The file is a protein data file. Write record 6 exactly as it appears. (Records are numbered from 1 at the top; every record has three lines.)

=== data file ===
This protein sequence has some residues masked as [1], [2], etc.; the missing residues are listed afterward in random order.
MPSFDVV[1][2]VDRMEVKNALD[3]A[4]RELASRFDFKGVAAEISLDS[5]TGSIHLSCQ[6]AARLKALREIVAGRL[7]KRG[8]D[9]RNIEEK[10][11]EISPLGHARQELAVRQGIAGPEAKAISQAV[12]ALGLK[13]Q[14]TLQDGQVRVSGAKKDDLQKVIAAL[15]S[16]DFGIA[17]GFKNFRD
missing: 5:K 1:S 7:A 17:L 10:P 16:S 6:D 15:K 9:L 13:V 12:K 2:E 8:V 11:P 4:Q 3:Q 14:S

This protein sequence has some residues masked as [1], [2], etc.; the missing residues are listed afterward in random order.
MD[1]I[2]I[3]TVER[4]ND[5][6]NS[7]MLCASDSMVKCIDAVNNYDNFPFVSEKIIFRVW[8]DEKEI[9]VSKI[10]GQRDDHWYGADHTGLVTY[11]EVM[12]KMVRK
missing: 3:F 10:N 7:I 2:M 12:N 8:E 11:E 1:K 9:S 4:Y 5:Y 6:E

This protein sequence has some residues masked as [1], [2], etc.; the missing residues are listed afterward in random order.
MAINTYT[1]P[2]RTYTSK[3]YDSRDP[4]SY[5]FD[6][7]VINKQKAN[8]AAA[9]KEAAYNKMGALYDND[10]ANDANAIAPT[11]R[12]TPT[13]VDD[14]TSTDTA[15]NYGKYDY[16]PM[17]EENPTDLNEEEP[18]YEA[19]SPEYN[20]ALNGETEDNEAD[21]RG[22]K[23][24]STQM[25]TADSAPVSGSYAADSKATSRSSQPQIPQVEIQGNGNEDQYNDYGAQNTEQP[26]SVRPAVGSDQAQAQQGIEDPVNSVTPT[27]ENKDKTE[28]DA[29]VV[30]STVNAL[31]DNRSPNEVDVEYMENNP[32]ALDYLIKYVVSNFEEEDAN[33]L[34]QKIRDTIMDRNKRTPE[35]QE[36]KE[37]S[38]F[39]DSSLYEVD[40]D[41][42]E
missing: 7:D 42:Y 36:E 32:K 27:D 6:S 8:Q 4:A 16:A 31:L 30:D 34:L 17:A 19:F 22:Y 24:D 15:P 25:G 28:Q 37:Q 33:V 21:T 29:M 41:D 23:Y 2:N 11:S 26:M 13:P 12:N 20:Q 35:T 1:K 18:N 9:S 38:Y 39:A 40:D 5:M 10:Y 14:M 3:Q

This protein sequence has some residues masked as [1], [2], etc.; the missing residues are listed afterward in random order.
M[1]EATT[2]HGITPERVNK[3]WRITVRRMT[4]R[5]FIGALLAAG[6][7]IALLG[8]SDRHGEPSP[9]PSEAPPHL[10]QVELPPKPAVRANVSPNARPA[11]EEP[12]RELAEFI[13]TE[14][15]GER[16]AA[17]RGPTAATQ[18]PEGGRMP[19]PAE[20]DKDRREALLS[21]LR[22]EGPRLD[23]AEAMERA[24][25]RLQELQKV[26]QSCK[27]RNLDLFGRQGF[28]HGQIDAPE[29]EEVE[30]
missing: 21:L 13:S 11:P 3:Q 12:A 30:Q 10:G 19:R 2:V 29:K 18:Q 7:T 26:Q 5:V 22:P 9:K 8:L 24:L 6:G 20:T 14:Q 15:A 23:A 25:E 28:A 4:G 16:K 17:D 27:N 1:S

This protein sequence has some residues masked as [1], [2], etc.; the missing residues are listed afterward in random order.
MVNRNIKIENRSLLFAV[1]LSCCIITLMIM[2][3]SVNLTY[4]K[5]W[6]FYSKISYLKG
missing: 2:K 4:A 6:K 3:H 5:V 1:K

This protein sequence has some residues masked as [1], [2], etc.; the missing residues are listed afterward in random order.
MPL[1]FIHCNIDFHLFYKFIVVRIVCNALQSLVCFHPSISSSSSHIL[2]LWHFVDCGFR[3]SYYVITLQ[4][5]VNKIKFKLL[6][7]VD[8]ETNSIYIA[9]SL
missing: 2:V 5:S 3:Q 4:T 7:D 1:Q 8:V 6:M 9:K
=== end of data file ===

This protein sequence has some residues masked as [1], [2], etc.; the missing residues are listed afterward in random order.
MPL[1]FIHCNIDFHLFYKFIVVRIVCNALQSLVCFHPSISSSSSHIL[2]LWHFVDCGFR[3]SYYVITLQ[4][5]VNKIKFKLL[6][7]VD[8]ETNSIYIA[9]SL
missing: 2:V 5:S 3:Q 4:T 7:D 1:Q 8:V 6:M 9:K